Pacification and Indigenous Struggles in Canada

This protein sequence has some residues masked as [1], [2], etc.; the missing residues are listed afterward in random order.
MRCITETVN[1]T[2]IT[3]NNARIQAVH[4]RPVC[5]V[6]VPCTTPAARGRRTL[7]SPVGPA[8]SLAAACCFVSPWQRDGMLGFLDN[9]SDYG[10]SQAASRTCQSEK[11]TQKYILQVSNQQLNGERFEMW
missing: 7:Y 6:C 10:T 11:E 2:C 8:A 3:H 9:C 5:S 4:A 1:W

AbstractFront-line police operations are deeply entwined with less visible activities – or practices not commonly identified as policing – that are carried out by a wide range of participants as strategies of settler-colonial pacification operating through the organizing logics of security and liberal legalism. Using open source texts and records obtained through access to information requests, this article unmaps some of the contemporary strategies employed by Canadian institutions to pacify Indigenous resistance. As a contribution to the body of work seeking to develop the politics of anti-security, the analysis disrupts the binary categories that animate security logic by examining the public order policing approach of the Ontario Provincial Police, the framing of Indigenous resistance as a security threat, and the integral role of Indian Affairs in securing the settler-state.
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